23 Recumbent Length Measure to the nearest 0.5 cm or ¼ in. Chart on appropriate growth curve for sex and age –Identify the infant’s percentile –Note any change or variation from the population standard or the child’s norm

24 Standing Height Child stands erect –Heels, buttocks and shoulders against the wall –Looking straight ahead Outer canthus of the eye should line up with the external auditory canal Slide the headpiece onto the crown

25 Standing Height Use once the child is walking well Usually about months Stature is recorded to the nearest ¼ in (0.5 cm)

26 Infant scale (oz or g) Distract the infant and balance the scale Read the weight to the nearest ½ oz (10g) when the infant is most still Chart on appropriate growth curve for sex and age –Identify the infant’s percentile –Note any change or variation from the population standard or the child’s norm

27 Head Circumference Measure the infant’s head at every “health visit” until 2 years of age –Yearly from 2-6 years of age Newborn:13-14 in (33-35 cm) NOTE: By 2, the head is 2/3 its adult size

28 Head Circumference Measure the largest circumference with the tape snug –Occipital protuberance to the supraorbital prominence

29 Head Circumference Nearest 1/4 in (0.5 cm) Repeat to check the accuracy of your measurement Chart on appropriate growth curve for sex and age –Identify the infant’s percentile –Note any change or variation from the population standard or the child’s norm

30 What if…? Head circumference increases rapidly –Rises above percentile curves ~> Increased intracranial pressure Head circumference grows slowly –Falls off percentile curves ~> Microcephaly

31 Chest Circumference Measure around the nipple line to the nearest 1/4 in (0.5 cm) –Firmly but not tight enough to cause an indentation in the skin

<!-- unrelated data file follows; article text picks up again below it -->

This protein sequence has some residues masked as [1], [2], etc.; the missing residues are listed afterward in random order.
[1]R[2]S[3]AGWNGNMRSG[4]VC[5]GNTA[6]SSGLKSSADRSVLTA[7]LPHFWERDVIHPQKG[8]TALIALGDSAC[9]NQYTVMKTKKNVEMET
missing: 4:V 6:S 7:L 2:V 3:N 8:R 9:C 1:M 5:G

32 Head vs. Chest Circumference Newborn to 5 months –Head may be equal or exceed the chest by 2 cm 5 months to 2 years –Chest should closely approximate the head circumference 2 years + –Chest should exceed head circumference

33 Growth/ Development Abnormalities What might you detect by recording height, weight, head & chest circumference? –Failure to thrive –Craniosynostosis –Hydrocephalus –Turner’s syndromeetc.

34 Failure to Thrive Failure of an infant to grow at “normal rates” May be related to: –Chronic disease –Congenital disorder (brain, heart, kidney) –Inadequate calories and protein –Improper feeding methods –Intrauterine growth retardation –Emotional deprivation

35 Failure to Thrive An emotionally deprived infant will not grow –Growth hormone levels will be low Once the child is given attention, growth hormone will be produced and the child will grow.

36 Craniosynostosis Early closure of suture(s) Associated with: –small head circumference (microcephaly) –rigid sutures

37 Hydrocephalus Excess CSF accumulates between the brain and the dura or within the ventricular system Resultant increased ICP leads to: –head enlargement –widening of sutures and fontanels –lethargy, irritability, weakness –“setting sun eyes”

38 Turner Syndrome Abnormality of sex chromosomes Characteristics include: –Short stature –Absence of sexual development –Webbed neck –Shield-shaped chest –Hypoplastic axillary nipples –Increased carrying angle –Congenital abnormalities or heart or urinary tract